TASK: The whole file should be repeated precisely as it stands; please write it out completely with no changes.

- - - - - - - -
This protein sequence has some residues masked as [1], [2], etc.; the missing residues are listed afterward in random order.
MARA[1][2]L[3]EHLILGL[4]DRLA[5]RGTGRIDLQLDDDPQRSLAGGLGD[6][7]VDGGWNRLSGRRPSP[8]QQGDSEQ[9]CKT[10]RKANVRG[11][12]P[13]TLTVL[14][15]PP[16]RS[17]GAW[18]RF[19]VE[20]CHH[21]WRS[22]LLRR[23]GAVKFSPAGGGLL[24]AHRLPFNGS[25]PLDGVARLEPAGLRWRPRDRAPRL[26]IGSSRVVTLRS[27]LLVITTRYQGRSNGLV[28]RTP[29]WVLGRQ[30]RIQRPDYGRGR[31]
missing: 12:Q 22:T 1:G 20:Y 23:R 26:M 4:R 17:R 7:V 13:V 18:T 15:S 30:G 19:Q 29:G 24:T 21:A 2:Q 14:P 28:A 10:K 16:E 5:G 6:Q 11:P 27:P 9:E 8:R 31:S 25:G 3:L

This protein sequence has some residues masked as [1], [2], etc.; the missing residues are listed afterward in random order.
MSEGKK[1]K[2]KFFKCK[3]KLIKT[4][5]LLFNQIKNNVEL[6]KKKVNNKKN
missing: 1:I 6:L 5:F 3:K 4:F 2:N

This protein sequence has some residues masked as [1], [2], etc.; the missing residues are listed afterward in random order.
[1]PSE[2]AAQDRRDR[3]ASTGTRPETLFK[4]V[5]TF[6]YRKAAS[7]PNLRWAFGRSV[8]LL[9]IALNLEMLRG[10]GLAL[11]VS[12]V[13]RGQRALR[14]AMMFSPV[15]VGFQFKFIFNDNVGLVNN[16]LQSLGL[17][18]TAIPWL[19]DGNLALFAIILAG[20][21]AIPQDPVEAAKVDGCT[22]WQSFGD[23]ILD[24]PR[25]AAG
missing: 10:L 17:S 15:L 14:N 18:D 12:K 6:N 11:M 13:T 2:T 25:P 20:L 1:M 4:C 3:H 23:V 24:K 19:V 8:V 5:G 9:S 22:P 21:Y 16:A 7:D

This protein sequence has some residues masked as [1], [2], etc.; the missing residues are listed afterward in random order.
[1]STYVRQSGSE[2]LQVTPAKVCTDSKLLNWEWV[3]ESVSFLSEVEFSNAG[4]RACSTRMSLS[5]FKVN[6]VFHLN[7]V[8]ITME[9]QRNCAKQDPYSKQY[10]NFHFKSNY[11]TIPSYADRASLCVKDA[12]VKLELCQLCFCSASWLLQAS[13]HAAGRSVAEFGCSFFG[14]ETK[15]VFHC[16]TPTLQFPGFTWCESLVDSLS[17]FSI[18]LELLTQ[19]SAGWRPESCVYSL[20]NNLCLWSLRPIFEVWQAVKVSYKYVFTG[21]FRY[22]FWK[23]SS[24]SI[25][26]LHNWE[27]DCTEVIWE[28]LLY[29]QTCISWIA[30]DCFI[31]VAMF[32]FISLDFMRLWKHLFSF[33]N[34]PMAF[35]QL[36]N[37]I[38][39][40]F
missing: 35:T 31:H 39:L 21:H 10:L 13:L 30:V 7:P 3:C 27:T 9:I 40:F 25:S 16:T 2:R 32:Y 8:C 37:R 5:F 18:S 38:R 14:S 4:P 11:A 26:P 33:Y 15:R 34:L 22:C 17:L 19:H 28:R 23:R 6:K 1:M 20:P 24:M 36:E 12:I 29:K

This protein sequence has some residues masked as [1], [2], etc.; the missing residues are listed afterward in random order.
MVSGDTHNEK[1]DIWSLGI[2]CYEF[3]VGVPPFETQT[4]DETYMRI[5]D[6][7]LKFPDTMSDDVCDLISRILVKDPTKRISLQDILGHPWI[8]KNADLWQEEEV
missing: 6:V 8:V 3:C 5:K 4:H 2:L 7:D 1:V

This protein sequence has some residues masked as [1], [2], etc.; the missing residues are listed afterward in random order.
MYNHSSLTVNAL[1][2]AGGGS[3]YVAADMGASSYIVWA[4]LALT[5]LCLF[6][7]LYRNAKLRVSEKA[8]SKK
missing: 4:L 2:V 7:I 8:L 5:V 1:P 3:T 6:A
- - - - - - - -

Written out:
This protein sequence has some residues masked as [1], [2], etc.; the missing residues are listed afterward in random order.
MARA[1][2]L[3]EHLILGL[4]DRLA[5]RGTGRIDLQLDDDPQRSLAGGLGD[6][7]VDGGWNRLSGRRPSP[8]QQGDSEQ[9]CKT[10]RKANVRG[11][12]P[13]TLTVL[14][15]PP[16]RS[17]GAW[18]RF[19]VE[20]CHH[21]WRS[22]LLRR[23]GAVKFSPAGGGLL[24]AHRLPFNGS[25]PLDGVARLEPAGLRWRPRDRAPRL[26]IGSSRVVTLRS[27]LLVITTRYQGRSNGLV[28]RTP[29]WVLGRQ[30]RIQRPDYGRGR[31]
missing: 12:Q 22:T 1:G 20:Y 23:R 26:M 4:R 17:R 7:V 13:V 18:T 15:S 30:G 19:Q 29:G 24:T 21:A 2:Q 14:P 28:A 10:K 16:E 5:G 6:Q 11:P 27:P 9:E 8:R 31:S 25:G 3:L

This protein sequence has some residues masked as [1], [2], etc.; the missing residues are listed afterward in random order.
MSEGKK[1]K[2]KFFKCK[3]KLIKT[4][5]LLFNQIKNNVEL[6]KKKVNNKKN
missing: 1:I 6:L 5:F 3:K 4:F 2:N

This protein sequence has some residues masked as [1], [2], etc.; the missing residues are listed afterward in random order.
[1]PSE[2]AAQDRRDR[3]ASTGTRPETLFK[4]V[5]TF[6]YRKAAS[7]PNLRWAFGRSV[8]LL[9]IALNLEMLRG[10]GLAL[11]VS[12]V[13]RGQRALR[14]AMMFSPV[15]VGFQFKFIFNDNVGLVNN[16]LQSLGL[17][18]TAIPWL[19]DGNLALFAIILAG[20][21]AIPQDPVEAAKVDGCT[22]WQSFGD[23]ILD[24]PR[25]AAG
missing: 10:L 17:S 15:L 14:N 18:D 12:K 6:N 11:M 13:T 2:T 25:P 20:L 1:M 4:C 3:H 23:V 24:K 19:V 8:V 5:G 9:S 22:P 21:Y 16:A 7:D

This protein sequence has some residues masked as [1], [2], etc.; the missing residues are listed afterward in random order.
[1]STYVRQSGSE[2]LQVTPAKVCTDSKLLNWEWV[3]ESVSFLSEVEFSNAG[4]RACSTRMSLS[5]FKVN[6]VFHLN[7]V[8]ITME[9]QRNCAKQDPYSKQY[10]NFHFKSNY[11]TIPSYADRASLCVKDA[12]VKLELCQLCFCSASWLLQAS[13]HAAGRSVAEFGCSFFG[14]ETK[15]VFHC[16]TPTLQFPGFTWCESLVDSLS[17]FSI[18]LELLTQ[19]SAGWRPESCVYSL[20]NNLCLWSLRPIFEVWQAVKVSYKYVFTG[21]FRY[22]FWK[23]SS[24]SI[25][26]LHNWE[27]DCTEVIWE[28]LLY[29]QTCISWIA[30]DCFI[31]VAMF[32]FISLDFMRLWKHLFSF[33]N[34]PMAF[35]QL[36]N[37]I[38][39][40]F
missing: 35:T 31:H 39:L 21:H 10:L 13:L 30:V 7:P 3:C 27:T 9:I 40:F 25:S 16:T 2:R 32:Y 8:C 37:R 5:F 18:S 38:R 14:S 4:P 11:A 26:P 33:Y 15:R 34:L 22:C 17:L 19:H 28:R 23:R 6:K 1:M 20:P 24:M 36:E 12:I 29:K

This protein sequence has some residues masked as [1], [2], etc.; the missing residues are listed afterward in random order.
MVSGDTHNEK[1]DIWSLGI[2]CYEF[3]VGVPPFETQT[4]DETYMRI[5]D[6][7]LKFPDTMSDDVCDLISRILVKDPTKRISLQDILGHPWI[8]KNADLWQEEEV
missing: 6:V 8:V 3:C 5:K 4:H 2:L 7:D 1:V

This protein sequence has some residues masked as [1], [2], etc.; the missing residues are listed afterward in random order.
MYNHSSLTVNAL[1][2]AGGGS[3]YVAADMGASSYIVWA[4]LALT[5]LCLF[6][7]LYRNAKLRVSEKA[8]SKK
missing: 4:L 2:V 7:I 8:L 5:V 1:P 3:T 6:A